On the flip side, bonus spell slots for high casting stats don’t seem to be a thing any more. Prepared casters seem to prepare a subset of their known spells and can then use spell slots to cast them in any combination they please. Caster level doesn’t seem to be a thing, either. Want more boom out of a scale-able spell? Cast it with a higher level slot.
Metamagic seems to be a Sorcerer thing in this edition, with a pool of points that can be used for meta effects or traded back and forth for spell slots.
Characters will have probably more hitpoints, and more ways to regain them. Resting is defined as short (Kicking back for ~1hr) or Long (your more traditional “rest overnight to regain spells”). Various class abilities recharge after short or long rests, it’s pretty explicit.
SItuational bonusses seem to have been changed to “Advantage” or “Disadvantage” and thinks like Rogue’s sneak attack are now “when you have advantage” rather than a list of varying trigger conditions.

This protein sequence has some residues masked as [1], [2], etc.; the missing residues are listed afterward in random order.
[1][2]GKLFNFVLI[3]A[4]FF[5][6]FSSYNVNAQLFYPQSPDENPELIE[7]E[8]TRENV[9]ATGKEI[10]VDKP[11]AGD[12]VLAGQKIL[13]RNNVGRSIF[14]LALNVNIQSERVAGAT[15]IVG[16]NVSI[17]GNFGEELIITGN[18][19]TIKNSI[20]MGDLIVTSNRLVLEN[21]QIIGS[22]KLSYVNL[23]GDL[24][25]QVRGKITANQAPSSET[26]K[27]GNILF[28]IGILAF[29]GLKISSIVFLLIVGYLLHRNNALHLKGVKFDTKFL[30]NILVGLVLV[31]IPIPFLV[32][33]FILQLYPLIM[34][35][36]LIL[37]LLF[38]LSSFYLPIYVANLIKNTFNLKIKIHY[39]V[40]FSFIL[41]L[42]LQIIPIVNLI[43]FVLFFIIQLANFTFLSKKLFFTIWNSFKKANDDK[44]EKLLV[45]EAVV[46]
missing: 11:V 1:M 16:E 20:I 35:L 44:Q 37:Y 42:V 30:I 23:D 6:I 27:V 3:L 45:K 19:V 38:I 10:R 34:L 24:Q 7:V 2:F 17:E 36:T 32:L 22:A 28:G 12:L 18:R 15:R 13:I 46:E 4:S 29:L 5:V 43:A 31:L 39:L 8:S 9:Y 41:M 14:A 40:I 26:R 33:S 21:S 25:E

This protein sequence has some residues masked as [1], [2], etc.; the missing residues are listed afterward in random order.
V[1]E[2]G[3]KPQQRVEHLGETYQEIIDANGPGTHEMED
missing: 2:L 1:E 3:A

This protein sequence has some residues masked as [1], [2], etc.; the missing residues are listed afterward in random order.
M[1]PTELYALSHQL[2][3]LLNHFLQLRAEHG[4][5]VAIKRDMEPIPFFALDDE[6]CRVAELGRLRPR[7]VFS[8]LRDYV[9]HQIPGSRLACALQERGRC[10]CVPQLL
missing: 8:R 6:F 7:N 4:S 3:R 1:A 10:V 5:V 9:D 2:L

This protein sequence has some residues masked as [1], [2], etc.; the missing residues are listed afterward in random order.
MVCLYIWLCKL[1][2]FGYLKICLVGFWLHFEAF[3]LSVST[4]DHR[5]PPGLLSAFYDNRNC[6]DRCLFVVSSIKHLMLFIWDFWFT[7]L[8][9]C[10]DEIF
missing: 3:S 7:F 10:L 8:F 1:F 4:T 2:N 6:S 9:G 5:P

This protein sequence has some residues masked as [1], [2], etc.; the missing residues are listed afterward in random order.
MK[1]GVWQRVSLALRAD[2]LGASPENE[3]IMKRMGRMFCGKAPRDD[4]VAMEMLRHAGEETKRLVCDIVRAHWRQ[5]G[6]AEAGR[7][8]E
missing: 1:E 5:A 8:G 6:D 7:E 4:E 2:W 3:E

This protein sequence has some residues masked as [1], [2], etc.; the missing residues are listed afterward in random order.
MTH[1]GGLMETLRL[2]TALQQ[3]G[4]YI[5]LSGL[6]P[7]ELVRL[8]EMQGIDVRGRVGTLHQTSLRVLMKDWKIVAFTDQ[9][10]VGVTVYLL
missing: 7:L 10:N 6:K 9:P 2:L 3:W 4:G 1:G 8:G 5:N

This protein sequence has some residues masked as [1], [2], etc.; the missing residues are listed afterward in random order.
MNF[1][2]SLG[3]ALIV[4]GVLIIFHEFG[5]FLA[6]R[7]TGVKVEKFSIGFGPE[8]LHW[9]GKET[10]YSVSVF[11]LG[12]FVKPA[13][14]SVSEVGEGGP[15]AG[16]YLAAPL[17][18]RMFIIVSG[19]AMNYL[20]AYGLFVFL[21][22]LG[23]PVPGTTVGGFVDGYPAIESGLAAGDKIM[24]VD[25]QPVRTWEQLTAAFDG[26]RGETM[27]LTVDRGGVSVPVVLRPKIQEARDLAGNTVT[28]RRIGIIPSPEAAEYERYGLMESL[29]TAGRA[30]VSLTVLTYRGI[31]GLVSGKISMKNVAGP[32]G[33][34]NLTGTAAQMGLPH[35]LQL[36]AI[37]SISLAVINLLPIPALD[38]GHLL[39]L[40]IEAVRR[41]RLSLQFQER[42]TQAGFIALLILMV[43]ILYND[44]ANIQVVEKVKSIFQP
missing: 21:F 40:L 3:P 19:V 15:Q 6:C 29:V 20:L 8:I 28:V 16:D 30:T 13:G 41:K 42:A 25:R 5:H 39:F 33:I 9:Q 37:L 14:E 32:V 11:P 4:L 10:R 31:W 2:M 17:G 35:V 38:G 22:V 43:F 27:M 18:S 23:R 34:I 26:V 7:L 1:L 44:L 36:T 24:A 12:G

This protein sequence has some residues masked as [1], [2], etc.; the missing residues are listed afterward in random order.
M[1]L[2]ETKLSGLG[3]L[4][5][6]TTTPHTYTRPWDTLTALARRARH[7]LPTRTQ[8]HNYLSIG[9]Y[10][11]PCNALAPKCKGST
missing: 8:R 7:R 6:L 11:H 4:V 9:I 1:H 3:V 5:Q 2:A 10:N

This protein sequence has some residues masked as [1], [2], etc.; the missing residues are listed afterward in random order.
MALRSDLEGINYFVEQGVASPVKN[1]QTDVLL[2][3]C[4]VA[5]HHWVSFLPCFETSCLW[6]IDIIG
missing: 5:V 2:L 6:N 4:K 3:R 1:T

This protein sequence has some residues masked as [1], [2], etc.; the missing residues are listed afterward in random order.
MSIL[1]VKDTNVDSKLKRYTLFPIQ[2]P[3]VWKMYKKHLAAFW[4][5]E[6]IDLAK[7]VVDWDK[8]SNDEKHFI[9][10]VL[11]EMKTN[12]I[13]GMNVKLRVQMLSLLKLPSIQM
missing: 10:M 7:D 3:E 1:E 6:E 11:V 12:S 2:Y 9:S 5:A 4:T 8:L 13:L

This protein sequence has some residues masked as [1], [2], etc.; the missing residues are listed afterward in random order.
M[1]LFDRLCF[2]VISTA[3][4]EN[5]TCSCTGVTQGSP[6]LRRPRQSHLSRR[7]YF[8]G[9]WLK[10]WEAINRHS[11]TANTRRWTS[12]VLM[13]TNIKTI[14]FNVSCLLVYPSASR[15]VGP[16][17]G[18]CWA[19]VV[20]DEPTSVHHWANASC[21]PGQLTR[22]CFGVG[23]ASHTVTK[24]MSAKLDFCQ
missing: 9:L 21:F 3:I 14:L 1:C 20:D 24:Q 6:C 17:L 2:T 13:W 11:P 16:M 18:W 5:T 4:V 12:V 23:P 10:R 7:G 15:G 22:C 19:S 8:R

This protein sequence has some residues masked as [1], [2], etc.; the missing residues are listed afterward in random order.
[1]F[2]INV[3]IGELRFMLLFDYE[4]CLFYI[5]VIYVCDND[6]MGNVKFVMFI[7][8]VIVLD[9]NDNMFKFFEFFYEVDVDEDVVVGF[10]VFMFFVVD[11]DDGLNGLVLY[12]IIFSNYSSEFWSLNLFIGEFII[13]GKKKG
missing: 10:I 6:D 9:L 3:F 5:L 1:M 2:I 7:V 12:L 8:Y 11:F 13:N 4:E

So, in summation of this huge pile of rambling waffle: It’s a streamlined system which I feel retains enough of the knobs and dials of 3.5 while, I’d hope, being less intimidating to players.
Oh, and the book artwork is /BLOODY LOVELY/. Sensible armours too. Except the druid, but I suspect she’s not actually wearing armour so that’s fine. Oh, if as a barbarian you want to eschew armour in favour of just bimbling round in the sacred furry jockstrap of Robert E. Howard, that’s cool too, there’s a class feature that takes care of it.
Looking forward to giving this a play at some point. After brutalizing Acolytes in Dark Heresy 2nd ed, most likely.
A town known as the “town of books”, Hay-on-Wye is located on the Welsh / English border in the United Kingdom and is a bibliophile’s sanctuary.
One of my favorite places in the worls. Last time we were there with the car, we came back with the trunk so full of books that we nearly ruined the shocks. It was glorious.
This is not a town. It is a bookshop with town like characteristics. And it is awesome.
The Avengers as a Western
Steve is the Sheriff. Clint is his deputy. Tony is the Blacksmith. Natasha runs the Saloon. Bruce is the physician with a split personality and Thor gets into a hell of a lot of tavern brawls.
Together, however, they manage to bring order to the once corrupt town of Triskelion.
Remember The Avengers as a 70s Cop Drama? A Western might be cooler.
Wolverine as the rancher who is a retired gunslinger.
This was a mix tape made by and given to me by a family friend in my early teens. It covered a period of 1969 through to 1982 and I don’t pretend to understand the selections. But I’ve been thinking on it as tracks have shuffled up on my iPod in the car.
(I’m working from memory here, so I may have missed something.)